I ask the students if they have ever seen a model of our solar system. I ask what it looked like and have them describe it. Usually it is like the solar system pictures on the first slide on the Scale Power Point. Then, I hand out the Solar System to Scale worksheet. Students complete their own sheet, but they are allowed collaborate. Then I call up groups of 5 to the front of the room where I have the model spheres in size order, each with a letter label (e.g. the smallest sphere is labeled A, the second smallest B and so on). I have the students predict which sphere represents each of the 8 planets by putting the letter on the planet name on the worksheet. I tell the students that not all spheres have to be used and some spheres can be used more than once. In general, students guess that the planets are much larger than they really are. I have a soccer ball which most students believe is Jupiter.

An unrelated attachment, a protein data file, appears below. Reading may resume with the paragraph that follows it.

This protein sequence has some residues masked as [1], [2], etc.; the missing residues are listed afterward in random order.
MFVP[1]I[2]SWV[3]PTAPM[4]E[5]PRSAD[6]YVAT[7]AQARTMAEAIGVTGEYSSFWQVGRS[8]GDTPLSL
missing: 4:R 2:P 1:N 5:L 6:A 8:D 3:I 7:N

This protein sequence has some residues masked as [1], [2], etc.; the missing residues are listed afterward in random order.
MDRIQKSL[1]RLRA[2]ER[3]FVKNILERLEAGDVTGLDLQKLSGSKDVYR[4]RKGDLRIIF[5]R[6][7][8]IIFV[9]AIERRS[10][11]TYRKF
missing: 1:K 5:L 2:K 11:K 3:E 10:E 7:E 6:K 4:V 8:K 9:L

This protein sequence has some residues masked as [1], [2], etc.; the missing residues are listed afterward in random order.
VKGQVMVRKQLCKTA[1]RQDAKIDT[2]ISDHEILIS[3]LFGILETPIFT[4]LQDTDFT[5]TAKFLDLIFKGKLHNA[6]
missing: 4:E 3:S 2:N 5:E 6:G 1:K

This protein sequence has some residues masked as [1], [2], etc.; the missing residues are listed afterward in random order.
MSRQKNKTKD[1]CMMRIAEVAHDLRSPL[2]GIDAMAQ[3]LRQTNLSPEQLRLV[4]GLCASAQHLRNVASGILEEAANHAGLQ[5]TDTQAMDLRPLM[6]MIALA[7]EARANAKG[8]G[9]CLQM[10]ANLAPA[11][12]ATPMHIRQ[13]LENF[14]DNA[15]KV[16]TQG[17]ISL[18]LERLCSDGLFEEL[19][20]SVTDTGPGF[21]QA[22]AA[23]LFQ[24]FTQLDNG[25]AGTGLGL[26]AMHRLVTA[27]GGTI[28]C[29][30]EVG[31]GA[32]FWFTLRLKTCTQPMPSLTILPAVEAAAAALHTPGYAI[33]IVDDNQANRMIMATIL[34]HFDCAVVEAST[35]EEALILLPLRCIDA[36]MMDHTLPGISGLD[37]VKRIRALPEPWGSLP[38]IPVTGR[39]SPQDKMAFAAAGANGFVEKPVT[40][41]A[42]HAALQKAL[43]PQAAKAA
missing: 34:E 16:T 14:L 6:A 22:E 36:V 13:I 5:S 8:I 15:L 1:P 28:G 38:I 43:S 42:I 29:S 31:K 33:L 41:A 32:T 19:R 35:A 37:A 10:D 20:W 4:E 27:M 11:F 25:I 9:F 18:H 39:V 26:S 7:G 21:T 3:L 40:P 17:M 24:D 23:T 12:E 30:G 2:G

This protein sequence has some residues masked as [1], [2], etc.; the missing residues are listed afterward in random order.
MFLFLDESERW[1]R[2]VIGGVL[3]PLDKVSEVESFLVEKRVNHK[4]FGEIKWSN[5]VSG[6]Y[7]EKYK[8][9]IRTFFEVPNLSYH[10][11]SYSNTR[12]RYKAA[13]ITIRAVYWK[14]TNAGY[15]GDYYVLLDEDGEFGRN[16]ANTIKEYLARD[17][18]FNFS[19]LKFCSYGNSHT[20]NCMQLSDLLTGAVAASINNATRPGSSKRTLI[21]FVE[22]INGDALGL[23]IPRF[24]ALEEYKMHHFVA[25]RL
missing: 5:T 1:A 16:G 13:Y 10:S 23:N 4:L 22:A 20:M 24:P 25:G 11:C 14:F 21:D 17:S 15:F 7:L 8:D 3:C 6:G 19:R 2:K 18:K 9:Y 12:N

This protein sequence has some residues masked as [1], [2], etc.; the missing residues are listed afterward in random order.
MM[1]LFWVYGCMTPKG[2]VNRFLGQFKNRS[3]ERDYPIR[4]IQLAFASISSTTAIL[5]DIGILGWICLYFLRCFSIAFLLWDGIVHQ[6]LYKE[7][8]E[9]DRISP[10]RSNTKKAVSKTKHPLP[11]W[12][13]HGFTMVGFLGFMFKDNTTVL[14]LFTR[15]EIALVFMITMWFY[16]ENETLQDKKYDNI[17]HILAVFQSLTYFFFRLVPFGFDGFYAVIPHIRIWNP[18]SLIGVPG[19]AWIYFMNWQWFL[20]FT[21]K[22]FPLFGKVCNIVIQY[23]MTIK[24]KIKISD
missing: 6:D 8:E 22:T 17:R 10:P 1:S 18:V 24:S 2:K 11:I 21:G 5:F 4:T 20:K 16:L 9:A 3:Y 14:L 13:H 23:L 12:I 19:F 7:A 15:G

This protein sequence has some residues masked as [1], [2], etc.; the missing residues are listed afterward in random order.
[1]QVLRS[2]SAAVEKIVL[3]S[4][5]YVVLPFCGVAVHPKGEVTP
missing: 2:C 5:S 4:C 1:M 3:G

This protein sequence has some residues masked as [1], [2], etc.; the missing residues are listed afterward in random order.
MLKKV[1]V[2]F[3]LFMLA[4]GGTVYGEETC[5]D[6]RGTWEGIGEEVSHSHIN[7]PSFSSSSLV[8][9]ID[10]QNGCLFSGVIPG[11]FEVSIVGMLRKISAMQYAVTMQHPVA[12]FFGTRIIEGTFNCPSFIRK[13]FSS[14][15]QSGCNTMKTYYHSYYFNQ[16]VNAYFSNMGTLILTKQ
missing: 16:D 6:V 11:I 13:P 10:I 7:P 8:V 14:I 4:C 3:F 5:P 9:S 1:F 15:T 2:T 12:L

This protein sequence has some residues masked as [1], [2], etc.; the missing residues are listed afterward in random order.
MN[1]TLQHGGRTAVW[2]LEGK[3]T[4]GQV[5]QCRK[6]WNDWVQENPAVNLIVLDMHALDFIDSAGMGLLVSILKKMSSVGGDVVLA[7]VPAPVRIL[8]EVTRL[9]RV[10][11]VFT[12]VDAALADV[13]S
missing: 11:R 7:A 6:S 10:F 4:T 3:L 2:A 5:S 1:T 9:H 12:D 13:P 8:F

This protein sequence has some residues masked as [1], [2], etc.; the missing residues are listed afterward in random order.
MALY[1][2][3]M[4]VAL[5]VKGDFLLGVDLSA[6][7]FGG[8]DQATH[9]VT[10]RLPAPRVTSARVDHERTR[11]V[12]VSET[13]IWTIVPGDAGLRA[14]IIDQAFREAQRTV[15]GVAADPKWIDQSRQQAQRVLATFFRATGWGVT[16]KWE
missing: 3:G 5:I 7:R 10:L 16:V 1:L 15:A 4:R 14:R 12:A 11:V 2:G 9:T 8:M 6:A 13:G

Students work through the worksheet as I circulate the class. The first thing students must do is determine the scale. The diameter of the actual sun is 1,390,000 km. The size of our scaled down sun (beach ball) is 38 cm. So the scale is 38 cm/1,3900,000 km. If students multiply the rest of the distances by this number, they have the scaled down diameters and distances for each of the planets. The orbital distances are scaled down using the same scale (38 cm/1,390,000 km).